This is a story pricked out in dots of light, scattered like salt on a dark cloth…
For the first time, the Pilgrim Woman lit candles before she started the peppercorn story. The old chapel stood too far out in the shifting sand dunes for buried cables, and the gales put paid to poles and lines. In the gently shifting light, as the sunset faded beyond the garret, she told this tale:
The autumn his mother died, a poor boy cut himself a hazel stick, then bundled all he owned into an old grain bag. The boy with the stick and the bag then trod the chalky roads of his homeland. His feet climbed upon the downs, away from the smokeless cottage of his birth, and his thoughts ran on ahead in search of his fortune.
As he walked, he whistled. The sound of it kept the wild things away, and the Grey Folk smiled or capered according to their kind. Even the robbers hidden behind clumps of gorse let him by. His youth and his brown hessian bag re-assured them he was not worth the effort of accosting.
As the day turned towards night, rain fell. The chalk paths ran with milky streams between dark clumps of yew. His feet slipped on the steep tracks. Brambles snatched at his ragged clothes. Branches tipped water over him. Still he strode along till he reached the top of a ridge.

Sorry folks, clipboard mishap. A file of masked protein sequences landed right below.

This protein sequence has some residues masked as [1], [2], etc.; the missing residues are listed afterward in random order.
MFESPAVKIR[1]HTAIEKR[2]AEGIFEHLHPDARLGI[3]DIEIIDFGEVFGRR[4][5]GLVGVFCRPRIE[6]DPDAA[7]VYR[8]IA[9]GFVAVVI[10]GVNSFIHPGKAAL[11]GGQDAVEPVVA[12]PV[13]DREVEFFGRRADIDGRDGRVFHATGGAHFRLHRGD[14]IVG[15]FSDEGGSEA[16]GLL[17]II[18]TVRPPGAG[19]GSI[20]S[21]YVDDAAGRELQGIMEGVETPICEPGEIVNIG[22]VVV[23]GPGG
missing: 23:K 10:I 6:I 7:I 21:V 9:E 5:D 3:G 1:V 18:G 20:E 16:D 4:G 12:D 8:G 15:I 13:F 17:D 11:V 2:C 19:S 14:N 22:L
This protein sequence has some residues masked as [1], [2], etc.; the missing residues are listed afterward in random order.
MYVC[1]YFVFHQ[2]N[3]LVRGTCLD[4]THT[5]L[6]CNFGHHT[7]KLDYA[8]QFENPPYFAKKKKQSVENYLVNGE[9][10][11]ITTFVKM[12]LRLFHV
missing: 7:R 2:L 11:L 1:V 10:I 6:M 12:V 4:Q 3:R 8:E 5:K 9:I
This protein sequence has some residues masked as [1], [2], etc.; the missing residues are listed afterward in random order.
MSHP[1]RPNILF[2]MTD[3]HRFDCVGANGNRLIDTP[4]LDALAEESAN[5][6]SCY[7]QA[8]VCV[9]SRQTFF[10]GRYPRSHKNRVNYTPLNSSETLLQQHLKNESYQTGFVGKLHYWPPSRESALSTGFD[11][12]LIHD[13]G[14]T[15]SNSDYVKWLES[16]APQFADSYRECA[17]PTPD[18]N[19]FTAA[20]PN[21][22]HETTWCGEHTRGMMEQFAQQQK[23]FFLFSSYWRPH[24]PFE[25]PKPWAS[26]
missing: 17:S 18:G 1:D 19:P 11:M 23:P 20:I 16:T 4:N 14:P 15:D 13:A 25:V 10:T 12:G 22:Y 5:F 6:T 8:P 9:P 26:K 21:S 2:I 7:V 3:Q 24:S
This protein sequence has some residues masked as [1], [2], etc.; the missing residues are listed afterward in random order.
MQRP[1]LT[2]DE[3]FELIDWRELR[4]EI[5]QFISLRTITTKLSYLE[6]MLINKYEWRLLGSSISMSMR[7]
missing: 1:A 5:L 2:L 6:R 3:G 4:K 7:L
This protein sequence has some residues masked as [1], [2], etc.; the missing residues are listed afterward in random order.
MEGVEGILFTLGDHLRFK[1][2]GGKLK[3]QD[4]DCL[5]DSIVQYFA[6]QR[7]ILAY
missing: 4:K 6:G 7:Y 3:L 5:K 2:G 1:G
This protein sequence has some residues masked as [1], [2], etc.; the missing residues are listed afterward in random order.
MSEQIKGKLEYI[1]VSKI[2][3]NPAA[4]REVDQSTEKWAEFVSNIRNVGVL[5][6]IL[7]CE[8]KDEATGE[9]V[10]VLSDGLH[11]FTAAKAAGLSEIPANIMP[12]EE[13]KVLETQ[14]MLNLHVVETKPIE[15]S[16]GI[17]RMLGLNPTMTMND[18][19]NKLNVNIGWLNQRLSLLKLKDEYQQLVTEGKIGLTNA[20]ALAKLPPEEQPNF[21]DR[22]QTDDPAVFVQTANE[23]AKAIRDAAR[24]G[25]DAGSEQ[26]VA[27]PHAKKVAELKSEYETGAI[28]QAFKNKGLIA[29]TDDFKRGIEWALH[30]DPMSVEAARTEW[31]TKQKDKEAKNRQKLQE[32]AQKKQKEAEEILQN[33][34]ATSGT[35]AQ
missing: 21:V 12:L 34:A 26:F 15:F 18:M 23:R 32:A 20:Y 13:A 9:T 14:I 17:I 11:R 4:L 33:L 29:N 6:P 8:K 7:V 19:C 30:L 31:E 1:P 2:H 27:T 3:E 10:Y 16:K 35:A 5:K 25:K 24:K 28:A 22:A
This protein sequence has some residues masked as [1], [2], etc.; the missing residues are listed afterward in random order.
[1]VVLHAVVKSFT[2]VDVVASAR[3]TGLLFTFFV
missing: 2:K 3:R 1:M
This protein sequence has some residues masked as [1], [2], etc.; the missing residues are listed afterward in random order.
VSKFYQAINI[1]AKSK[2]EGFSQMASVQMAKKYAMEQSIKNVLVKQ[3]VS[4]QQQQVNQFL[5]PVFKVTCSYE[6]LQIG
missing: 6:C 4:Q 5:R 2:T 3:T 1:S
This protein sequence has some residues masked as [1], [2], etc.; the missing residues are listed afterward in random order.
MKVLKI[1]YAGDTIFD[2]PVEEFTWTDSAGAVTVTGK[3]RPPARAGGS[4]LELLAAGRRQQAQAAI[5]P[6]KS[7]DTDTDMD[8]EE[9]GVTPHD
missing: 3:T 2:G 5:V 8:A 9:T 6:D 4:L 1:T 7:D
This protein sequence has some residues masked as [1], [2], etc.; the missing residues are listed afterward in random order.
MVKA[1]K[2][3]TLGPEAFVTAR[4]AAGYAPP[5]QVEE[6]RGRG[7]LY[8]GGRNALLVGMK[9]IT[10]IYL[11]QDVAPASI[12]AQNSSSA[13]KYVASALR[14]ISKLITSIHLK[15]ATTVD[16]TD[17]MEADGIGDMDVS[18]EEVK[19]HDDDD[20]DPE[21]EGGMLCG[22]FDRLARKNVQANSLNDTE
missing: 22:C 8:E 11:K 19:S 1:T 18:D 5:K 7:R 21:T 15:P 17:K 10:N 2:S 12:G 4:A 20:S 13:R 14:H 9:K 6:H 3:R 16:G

Here the yew trees gave up hiding the sky with their dense needles. Darkness came and the rain clouds retreated from it. Step by step the boy’s path petered out onto rough grass. The turf lay close-cropped over three old mounds. The sheep that had nibbled it slept safe inside wattle hurdles.
He paused and looked round.He knew this place. His mother had brought him here and told tales of old battles. Above the graves of the Danish Kings, a vast sky glittered. To the south, the sea ran smooth and silver-grey in its light. On land, house lights shone warm and gold with welcome for someone.
He was quite alone.
What was the point of it all? His head dropped towards his damp, splattered boots.
Then words from his mother flitted past like evening moths.
‘Look up,’ they said. ‘Good things are like stars – the more you look, the more there are.’
The boy lifted his chin. He stared till his eyes took in even the tiniest specks of light. Then he made his camp right there – surrounded by a treasury of hope.
The voice of one of the lord’s servants broke into the quiet.
‘So what happened – did he become rich?’
Many faces turned to see the answer, some with remembered sadness in their eyes. Even the Lord-by-the-Sea looked her way.
‘No,’ said the Pilgrim Woman, ‘but he never forgot to look – and he always found something to warm his heart.’
image: public domain